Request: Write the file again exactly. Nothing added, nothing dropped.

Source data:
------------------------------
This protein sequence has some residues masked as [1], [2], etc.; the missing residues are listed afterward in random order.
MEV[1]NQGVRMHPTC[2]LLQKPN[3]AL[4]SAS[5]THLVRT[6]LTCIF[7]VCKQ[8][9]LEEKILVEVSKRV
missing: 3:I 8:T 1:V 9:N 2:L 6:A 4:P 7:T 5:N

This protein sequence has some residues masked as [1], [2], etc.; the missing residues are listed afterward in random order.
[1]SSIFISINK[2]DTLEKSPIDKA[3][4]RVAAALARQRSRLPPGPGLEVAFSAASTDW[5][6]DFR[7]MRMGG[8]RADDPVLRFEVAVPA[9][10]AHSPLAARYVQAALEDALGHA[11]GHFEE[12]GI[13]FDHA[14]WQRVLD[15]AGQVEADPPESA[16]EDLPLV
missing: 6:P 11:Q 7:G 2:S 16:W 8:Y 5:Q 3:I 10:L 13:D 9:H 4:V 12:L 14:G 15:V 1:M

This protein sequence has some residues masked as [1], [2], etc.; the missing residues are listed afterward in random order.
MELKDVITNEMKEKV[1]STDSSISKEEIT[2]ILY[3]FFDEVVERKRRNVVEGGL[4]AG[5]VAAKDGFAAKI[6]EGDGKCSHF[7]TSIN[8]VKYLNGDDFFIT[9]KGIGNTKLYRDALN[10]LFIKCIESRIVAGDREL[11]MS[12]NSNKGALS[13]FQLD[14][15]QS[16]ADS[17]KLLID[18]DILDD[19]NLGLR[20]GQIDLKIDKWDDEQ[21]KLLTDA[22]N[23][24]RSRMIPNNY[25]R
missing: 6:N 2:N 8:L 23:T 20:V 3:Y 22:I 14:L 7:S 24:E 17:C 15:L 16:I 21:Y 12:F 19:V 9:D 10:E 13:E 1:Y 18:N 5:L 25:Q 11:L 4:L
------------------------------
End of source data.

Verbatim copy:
This protein sequence has some residues masked as [1], [2], etc.; the missing residues are listed afterward in random order.
MEV[1]NQGVRMHPTC[2]LLQKPN[3]AL[4]SAS[5]THLVRT[6]LTCIF[7]VCKQ[8][9]LEEKILVEVSKRV
missing: 3:I 8:T 1:V 9:N 2:L 6:A 4:P 7:T 5:N

This protein sequence has some residues masked as [1], [2], etc.; the missing residues are listed afterward in random order.
[1]SSIFISINK[2]DTLEKSPIDKA[3][4]RVAAALARQRSRLPPGPGLEVAFSAASTDW[5][6]DFR[7]MRMGG[8]RADDPVLRFEVAVPA[9][10]AHSPLAARYVQAALEDALGHA[11]GHFEE[12]GI[13]FDHA[14]WQRVLD[15]AGQVEADPPESA[16]EDLPLV
missing: 6:P 11:Q 7:G 2:S 16:W 8:Y 5:Q 3:I 10:L 13:D 9:H 4:V 12:L 14:G 15:V 1:M

This protein sequence has some residues masked as [1], [2], etc.; the missing residues are listed afterward in random order.
MELKDVITNEMKEKV[1]STDSSISKEEIT[2]ILY[3]FFDEVVERKRRNVVEGGL[4]AG[5]VAAKDGFAAKI[6]EGDGKCSHF[7]TSIN[8]VKYLNGDDFFIT[9]KGIGNTKLYRDALN[10]LFIKCIESRIVAGDREL[11]MS[12]NSNKGALS[13]FQLD[14][15]QS[16]ADS[17]KLLID[18]DILDD[19]NLGLR[20]GQIDLKIDKWDDEQ[21]KLLTDA[22]N[23][24]RSRMIPNNY[25]R
missing: 6:N 2:N 8:L 23:T 20:V 3:Y 22:I 14:L 7:S 24:E 17:C 15:L 16:I 21:Y 12:F 19:V 9:D 10:E 13:E 1:Y 18:N 5:L 25:Q 11:L 4:L